Who Owns U.S. Debt? (Source: CSIS China Power)

You've probably already read or heard that China "owns" the United States by holding a considerable amount of its government debt. With just under 1 trillion in U.S. dollar-denominated Treasuries, it is true that China holds one of the largest international claims on U.S. debt. To be precise, it is the second largest creditor, just behind Japan. But there is a major difference: the state of diplomatic relations between Uncle Sam and Xi Jinping.

Beyond an economic weapon, the large holding of US debt also allows the yuan to be kept artificially low, thus favoring Chinese exports by making them comparatively cheaper than US exports.

What are foreign exchange reserves?

Foreign exchange reserves are a central bank's reserves of foreign currency. Foreign exchange reserves are generally held in the form of foreign government treasury bills and bonds, which allow these reserves to earn interest and therefore a certain return while remaining extremely liquid. One notable exception is that gold reserves are included in the composition of foreign exchange reserves. Strictly speaking, gold is a reserve of value. Thus, the European Central Bank - ECB - holds in its vaults a mountain of dollars, yen and renminbi, special drawing rights (a tool created by the IMF based on a basket of currencies) and gold.

To build up these foreign exchange reserves, a central bank has two possibilities:

  • The first method is purely arbitrary and simply consists of buying foreign currencies against its reference currency. The goal is to build up reserves in foreign currencies or in gold - since gold is mainly denominated in USD. For the more curious, it is possible to monitor the gold stocks of the different central banks, or for ECB assets.
  • The second method is more passive, as it is related to the role of the central bank as the exchange agent of last resort. Let's take an example. When a company exports goods or services, say LVMH, it receives payments in foreign currency. The French group sells a significant portion of its goods to China and the United States. As a result of these international sales, LVMH receives payments in euros but also in U.S. dollars and renminbi (or yuan, or CNY). Once the payments are collected, LVMH will probably choose to keep a small portion of these foreign currencies to cover its own operations and investments abroad, but will probably convert the bulk of its foreign currency revenues into euros. This is the currency in which the group pays its taxes and its employees, dividends, debts, interest and some suppliers. To do this, LVMH will turn to its banks, which will act as intermediaries between their central bank and LVMH in currency exchange operations.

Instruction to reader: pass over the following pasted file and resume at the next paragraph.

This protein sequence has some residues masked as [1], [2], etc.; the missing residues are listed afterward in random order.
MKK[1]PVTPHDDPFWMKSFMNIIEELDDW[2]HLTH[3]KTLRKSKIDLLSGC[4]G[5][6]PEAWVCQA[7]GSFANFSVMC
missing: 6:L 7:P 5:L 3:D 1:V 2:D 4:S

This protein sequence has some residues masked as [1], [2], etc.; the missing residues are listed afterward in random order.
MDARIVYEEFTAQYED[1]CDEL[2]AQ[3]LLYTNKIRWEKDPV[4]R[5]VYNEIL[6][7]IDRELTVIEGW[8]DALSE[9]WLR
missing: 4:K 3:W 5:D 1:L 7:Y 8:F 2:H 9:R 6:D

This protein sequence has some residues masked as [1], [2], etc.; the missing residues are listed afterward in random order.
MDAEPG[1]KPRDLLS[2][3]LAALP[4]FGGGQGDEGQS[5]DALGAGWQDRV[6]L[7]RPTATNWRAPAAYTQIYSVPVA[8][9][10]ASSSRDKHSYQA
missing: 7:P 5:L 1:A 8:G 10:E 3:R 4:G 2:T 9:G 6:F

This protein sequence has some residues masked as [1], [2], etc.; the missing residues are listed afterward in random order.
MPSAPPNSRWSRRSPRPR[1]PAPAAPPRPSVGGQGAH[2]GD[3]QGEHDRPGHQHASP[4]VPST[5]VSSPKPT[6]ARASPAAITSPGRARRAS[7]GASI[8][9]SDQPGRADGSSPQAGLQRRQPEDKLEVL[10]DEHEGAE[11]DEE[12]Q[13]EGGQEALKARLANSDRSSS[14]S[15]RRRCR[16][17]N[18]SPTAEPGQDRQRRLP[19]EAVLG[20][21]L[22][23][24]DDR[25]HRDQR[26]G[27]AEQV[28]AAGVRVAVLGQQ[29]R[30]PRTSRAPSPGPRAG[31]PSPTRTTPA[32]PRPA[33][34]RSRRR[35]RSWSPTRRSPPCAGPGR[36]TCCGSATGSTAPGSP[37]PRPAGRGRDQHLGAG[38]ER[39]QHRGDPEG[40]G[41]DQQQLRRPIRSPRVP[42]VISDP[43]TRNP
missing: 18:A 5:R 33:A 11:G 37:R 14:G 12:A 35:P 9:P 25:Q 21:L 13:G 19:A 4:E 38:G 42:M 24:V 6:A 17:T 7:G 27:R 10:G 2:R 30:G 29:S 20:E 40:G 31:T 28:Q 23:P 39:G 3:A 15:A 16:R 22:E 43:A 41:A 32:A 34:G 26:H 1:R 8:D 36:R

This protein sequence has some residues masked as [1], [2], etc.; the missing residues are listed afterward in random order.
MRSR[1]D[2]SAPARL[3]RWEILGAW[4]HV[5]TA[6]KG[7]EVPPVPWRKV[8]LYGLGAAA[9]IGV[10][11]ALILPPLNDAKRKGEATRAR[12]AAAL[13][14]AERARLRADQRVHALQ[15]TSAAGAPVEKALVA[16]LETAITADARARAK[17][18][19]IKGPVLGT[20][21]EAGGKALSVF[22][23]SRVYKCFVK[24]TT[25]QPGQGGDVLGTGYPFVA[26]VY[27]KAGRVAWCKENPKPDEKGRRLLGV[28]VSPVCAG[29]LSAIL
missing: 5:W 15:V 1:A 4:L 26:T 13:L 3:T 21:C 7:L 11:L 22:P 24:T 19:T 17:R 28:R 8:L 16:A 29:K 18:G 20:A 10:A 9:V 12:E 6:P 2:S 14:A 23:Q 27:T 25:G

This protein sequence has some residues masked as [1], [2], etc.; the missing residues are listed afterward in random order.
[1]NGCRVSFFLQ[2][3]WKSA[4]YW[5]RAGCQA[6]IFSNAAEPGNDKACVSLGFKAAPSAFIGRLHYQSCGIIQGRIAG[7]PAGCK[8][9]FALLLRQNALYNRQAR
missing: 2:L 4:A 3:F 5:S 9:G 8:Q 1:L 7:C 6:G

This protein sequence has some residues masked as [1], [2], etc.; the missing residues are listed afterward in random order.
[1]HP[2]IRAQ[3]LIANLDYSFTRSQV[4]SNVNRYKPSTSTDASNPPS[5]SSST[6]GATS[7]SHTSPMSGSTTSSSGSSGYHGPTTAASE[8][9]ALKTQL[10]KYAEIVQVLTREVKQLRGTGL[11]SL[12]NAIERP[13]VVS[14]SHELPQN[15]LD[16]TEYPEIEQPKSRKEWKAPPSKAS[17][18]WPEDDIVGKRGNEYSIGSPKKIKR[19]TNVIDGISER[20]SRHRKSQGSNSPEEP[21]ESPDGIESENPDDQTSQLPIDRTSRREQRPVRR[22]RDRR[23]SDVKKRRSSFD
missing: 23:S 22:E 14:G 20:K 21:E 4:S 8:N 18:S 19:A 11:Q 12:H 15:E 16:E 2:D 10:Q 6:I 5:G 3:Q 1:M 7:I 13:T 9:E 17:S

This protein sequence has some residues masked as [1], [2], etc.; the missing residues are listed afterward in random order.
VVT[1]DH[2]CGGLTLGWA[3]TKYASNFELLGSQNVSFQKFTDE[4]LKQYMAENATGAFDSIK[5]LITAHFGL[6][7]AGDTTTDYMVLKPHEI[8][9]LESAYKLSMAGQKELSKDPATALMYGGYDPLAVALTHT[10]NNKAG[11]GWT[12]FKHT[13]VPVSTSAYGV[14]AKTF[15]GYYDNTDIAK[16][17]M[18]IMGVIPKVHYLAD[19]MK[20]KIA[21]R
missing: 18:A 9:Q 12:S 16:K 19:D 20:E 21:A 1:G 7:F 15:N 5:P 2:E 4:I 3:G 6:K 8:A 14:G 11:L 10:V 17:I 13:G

But what are foreign exchange reserves actually used for?

Foreign exchange reserves play several roles in the global economy and are linked directly or indirectly to exchange rates and inflation. Foreign exchange reserves also have a strategic dimension by ensuring solvency and liquidity while also playing a potential cushion role in case of crisis. In short, the applications are numerous. Let's go into a little more detail.

Foreign exchange reserves can be used to :

  • To control - at least partially - the value of the national currency. In the case of an exporting country like China, there is a logical interest in keeping a weaker currency than that of its export markets. This makes exports cheaper for the client country, thus making exported goods and services more competitive than domestic goods and services in the importing country. To ensure this, China will buy large amounts of this foreign currency as it did between 2000 and 2010 with the dollar, to keep the renminbi relatively low. This is simply a supply and demand mechanism. This mechanism is also the reason why Japanese stocks rise when the yen falls: the Japanese economy is largely outward looking, and a competitive currency is supposed to help it. Well, it does go down to some extent: the beneficial effects start to fade when the yen weakens too quickly, as it is currently doing. But that's another story.
  • To control - at least indirectly - inflation. As we have just seen, by playing with its foreign exchange reserves, a country can manipulate its exchange rate. It is therefore possible for a country to create artificial inflation by depreciating its currency, making exports more competitive but also making imports more expensive. But the mechanism for controlling the value of the national currency can also work in the opposite direction. For example, the Japanese central bank may undertake to sell large quantities of US dollars for yen in order to boost the value of its currency (increased demand = higher prices). A central bank like the BoJ is therefore always playing a delicate balancing act: it must keep the value of its currency "low" in order to favor exports without making it too low, in which case excessive inflation on imports - on which Japanese domestic demand is highly dependent - would strongly punish Japanese economic agents.